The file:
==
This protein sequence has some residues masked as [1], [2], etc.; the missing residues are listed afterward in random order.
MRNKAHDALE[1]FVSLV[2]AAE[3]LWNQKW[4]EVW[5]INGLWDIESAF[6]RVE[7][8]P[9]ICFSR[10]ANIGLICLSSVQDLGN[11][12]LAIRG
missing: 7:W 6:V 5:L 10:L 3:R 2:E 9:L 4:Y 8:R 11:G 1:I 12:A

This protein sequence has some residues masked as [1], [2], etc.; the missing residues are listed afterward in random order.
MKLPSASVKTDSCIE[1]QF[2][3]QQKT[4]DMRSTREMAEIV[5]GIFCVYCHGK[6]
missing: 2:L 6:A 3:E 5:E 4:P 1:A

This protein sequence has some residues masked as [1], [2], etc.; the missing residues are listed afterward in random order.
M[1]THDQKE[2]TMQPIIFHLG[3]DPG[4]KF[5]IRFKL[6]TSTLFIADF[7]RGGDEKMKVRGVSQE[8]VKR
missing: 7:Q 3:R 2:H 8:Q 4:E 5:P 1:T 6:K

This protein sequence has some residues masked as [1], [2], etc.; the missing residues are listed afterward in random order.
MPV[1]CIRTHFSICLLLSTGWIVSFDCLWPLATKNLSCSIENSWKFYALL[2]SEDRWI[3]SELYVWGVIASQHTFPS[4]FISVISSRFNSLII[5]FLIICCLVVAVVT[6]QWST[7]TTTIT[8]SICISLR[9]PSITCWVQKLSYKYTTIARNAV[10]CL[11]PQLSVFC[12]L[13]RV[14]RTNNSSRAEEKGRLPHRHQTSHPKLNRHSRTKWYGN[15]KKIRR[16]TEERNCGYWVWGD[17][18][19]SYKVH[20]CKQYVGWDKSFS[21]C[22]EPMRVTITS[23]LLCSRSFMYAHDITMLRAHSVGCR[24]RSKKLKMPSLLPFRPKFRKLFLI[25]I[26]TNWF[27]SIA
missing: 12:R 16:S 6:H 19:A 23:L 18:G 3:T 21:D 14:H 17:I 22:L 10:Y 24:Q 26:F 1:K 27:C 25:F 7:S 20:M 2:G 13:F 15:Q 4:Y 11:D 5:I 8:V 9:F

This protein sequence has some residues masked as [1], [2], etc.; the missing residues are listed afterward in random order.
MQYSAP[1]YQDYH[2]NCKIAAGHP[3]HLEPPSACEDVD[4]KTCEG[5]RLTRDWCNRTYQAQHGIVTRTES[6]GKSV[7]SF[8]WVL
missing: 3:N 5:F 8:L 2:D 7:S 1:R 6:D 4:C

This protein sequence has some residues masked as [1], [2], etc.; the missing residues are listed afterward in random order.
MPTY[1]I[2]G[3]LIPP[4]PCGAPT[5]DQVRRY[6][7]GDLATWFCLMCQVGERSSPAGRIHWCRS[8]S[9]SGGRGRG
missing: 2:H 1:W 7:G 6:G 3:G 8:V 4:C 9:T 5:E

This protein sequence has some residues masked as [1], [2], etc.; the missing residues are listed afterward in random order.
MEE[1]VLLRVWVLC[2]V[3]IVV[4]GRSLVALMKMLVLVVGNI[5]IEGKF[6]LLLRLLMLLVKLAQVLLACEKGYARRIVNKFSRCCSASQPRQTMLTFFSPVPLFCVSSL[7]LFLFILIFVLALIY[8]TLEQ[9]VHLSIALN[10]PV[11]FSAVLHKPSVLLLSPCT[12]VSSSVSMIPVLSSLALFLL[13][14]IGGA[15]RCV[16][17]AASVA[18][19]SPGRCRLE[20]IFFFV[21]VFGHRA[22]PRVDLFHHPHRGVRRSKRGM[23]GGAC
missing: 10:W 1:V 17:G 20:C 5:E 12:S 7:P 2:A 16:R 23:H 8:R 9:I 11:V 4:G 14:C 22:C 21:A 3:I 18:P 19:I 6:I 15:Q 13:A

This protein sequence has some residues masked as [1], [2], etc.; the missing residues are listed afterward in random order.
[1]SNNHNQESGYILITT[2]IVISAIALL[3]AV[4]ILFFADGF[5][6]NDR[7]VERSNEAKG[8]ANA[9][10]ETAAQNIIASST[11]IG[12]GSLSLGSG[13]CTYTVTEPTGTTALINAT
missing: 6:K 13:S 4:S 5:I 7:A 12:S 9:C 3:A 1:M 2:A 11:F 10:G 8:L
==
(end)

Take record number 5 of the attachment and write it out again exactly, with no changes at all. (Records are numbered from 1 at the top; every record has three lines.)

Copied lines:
This protein sequence has some residues masked as [1], [2], etc.; the missing residues are listed afterward in random order.
MQYSAP[1]YQDYH[2]NCKIAAGHP[3]HLEPPSACEDVD[4]KTCEG[5]RLTRDWCNRTYQAQHGIVTRTES[6]GKSV[7]SF[8]WVL
missing: 3:N 5:F 8:L 2:D 7:S 1:R 6:D 4:C